Childhood asthma most often starts before school age. During puberty, many children – especially boys – experience improvement, but later in life the symptoms of asthma often recur. During early life, boys more frequently have asthma; after 10 years of age, however, girls more frequently develop asthma, often with greater severity. However, with modern asthma treatment and care, most asthmatic individuals are able to lead a normal, healthy life. The lifetime risk of asthma is approximately 35%, with most cases occurring early in life, and many requiring lifelong medical follow-up and medication, and thus having an impact on health costs. Early childhood asthma and, in particular, severe childhood asthma increase the risk of chronic airway obstruction in adult life.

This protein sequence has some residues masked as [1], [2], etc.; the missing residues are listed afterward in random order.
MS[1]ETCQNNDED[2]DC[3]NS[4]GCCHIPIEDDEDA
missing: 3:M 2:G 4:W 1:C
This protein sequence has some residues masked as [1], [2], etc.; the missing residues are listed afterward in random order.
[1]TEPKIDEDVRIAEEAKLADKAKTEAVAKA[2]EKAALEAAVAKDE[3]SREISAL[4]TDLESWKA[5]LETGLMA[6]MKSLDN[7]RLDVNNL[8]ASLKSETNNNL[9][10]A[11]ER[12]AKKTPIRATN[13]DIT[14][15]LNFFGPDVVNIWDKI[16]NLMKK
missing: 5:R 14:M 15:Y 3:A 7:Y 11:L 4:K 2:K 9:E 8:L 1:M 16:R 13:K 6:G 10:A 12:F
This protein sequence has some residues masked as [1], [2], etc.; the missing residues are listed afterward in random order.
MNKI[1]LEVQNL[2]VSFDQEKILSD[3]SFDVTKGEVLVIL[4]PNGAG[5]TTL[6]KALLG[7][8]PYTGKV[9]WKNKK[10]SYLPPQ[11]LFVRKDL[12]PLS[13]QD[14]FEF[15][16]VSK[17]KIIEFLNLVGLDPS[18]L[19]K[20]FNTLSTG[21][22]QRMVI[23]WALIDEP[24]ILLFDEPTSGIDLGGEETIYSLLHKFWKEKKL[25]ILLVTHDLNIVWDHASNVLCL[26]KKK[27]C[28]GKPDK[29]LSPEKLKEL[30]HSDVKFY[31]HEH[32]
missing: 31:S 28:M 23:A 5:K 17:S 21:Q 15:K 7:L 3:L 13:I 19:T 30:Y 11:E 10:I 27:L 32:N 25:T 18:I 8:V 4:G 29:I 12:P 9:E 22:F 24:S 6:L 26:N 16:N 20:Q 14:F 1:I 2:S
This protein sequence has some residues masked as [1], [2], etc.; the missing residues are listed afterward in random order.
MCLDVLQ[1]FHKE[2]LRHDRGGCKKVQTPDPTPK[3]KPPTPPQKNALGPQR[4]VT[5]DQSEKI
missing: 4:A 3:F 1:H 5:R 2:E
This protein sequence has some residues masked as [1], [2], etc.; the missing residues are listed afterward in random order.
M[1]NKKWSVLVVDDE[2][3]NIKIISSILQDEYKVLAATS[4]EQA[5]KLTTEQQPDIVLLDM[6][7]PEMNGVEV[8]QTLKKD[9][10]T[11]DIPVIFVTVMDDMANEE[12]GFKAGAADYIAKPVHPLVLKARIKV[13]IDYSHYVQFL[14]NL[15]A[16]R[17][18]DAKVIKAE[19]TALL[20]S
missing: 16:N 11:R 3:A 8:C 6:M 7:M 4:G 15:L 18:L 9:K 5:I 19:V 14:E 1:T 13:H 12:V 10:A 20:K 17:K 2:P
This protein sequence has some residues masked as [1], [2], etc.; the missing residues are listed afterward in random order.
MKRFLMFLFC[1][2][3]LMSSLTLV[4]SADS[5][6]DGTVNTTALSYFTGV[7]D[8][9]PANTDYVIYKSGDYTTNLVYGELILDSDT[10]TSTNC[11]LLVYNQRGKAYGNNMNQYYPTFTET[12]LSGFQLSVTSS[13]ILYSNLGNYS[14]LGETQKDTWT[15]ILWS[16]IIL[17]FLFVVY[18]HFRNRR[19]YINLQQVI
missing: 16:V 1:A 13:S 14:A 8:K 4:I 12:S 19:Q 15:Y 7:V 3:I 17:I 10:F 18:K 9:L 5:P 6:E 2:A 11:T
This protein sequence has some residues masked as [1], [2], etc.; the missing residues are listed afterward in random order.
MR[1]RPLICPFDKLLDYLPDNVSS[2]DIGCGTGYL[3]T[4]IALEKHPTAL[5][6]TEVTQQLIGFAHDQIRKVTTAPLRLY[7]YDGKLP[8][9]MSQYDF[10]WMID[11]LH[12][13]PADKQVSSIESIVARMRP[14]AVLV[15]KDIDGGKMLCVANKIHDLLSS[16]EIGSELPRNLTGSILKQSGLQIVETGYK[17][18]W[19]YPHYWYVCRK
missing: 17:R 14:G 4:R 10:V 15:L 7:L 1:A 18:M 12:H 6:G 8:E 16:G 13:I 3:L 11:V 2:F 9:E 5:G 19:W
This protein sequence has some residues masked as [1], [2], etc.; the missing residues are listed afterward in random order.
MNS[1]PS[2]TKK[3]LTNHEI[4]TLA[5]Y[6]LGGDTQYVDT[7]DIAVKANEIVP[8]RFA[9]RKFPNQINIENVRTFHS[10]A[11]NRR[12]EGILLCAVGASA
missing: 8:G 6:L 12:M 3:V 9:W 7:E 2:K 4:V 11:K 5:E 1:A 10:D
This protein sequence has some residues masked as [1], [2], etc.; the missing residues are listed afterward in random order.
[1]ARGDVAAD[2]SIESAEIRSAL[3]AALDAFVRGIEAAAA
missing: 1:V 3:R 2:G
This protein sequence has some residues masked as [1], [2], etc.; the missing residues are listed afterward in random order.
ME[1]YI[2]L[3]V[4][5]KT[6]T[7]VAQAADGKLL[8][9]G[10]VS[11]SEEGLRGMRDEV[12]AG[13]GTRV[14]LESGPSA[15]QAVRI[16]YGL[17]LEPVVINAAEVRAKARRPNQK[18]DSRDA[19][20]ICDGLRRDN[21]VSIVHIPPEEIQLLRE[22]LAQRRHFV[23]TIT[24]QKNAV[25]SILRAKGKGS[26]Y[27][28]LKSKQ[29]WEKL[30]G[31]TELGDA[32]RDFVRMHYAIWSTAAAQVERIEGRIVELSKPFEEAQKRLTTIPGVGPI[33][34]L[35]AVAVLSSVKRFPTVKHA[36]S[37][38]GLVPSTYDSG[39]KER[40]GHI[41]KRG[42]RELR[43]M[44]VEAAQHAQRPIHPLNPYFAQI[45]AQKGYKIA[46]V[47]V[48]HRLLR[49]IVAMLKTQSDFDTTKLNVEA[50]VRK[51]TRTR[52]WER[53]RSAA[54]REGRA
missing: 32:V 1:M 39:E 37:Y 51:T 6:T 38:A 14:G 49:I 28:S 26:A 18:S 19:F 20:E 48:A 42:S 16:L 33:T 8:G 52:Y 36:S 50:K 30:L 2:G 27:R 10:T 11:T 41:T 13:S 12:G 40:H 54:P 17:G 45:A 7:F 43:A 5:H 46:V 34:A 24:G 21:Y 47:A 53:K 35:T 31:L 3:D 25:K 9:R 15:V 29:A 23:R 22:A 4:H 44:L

See the entire Childhood asthma Chapter